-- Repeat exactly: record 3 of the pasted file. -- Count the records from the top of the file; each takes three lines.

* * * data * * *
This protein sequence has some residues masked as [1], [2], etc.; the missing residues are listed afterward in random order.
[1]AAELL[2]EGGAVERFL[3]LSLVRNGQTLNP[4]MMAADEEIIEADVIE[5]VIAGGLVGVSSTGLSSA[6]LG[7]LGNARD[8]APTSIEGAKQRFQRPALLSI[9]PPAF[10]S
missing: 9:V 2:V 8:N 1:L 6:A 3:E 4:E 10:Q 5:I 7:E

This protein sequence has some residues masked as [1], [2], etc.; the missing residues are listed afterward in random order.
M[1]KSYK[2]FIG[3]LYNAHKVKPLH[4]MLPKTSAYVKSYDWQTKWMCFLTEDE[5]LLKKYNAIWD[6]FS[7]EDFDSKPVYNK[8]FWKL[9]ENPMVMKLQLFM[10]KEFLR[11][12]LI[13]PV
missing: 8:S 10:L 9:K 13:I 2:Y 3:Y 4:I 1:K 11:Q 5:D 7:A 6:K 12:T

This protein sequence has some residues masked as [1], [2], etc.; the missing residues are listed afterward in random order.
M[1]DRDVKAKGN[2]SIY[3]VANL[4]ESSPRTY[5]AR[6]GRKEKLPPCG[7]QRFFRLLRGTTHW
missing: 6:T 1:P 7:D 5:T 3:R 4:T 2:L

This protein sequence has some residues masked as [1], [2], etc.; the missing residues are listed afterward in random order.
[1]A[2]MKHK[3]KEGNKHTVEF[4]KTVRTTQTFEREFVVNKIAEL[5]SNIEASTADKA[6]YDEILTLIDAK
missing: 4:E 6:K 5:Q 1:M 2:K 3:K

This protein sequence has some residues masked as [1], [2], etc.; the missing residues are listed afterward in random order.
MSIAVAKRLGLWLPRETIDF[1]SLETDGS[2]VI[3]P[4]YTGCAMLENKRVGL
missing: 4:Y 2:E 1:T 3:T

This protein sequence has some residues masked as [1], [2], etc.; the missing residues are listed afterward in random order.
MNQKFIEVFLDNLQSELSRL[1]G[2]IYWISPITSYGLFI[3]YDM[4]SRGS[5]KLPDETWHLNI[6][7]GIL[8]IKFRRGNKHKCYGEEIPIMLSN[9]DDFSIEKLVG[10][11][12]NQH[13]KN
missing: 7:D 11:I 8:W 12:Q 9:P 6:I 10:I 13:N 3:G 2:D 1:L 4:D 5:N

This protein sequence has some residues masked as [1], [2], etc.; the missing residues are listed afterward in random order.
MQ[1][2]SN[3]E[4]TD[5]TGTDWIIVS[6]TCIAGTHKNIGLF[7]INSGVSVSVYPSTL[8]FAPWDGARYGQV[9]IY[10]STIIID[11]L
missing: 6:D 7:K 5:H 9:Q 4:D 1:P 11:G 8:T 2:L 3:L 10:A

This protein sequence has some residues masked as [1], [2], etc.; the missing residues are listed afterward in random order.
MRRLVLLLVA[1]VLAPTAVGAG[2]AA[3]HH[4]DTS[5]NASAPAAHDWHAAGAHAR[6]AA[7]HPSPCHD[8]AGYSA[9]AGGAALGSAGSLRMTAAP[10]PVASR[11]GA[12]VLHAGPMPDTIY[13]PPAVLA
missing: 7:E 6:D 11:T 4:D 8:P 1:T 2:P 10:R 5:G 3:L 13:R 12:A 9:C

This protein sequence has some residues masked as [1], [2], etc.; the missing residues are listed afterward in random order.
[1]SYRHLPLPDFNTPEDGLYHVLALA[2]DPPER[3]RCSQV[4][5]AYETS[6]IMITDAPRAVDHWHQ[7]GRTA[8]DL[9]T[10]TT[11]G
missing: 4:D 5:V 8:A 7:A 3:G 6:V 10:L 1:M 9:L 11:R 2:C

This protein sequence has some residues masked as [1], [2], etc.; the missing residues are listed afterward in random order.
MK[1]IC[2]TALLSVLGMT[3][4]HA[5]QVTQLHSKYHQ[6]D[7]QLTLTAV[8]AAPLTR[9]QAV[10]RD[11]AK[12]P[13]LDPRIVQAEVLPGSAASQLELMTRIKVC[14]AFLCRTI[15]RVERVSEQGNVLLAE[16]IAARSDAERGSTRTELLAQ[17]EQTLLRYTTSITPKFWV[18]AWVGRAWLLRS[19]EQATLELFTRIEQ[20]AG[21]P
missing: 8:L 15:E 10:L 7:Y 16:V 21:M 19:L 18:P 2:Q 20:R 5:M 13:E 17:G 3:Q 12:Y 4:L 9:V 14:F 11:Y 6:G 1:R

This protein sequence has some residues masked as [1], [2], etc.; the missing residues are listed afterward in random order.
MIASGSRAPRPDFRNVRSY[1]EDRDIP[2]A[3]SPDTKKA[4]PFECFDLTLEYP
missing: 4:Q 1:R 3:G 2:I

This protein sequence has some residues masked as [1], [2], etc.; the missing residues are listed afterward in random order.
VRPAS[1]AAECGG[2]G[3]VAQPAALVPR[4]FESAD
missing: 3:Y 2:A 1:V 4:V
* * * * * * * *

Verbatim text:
This protein sequence has some residues masked as [1], [2], etc.; the missing residues are listed afterward in random order.
M[1]DRDVKAKGN[2]SIY[3]VANL[4]ESSPRTY[5]AR[6]GRKEKLPPCG[7]QRFFRLLRGTTHW
missing: 6:T 1:P 7:D 5:T 3:R 4:T 2:L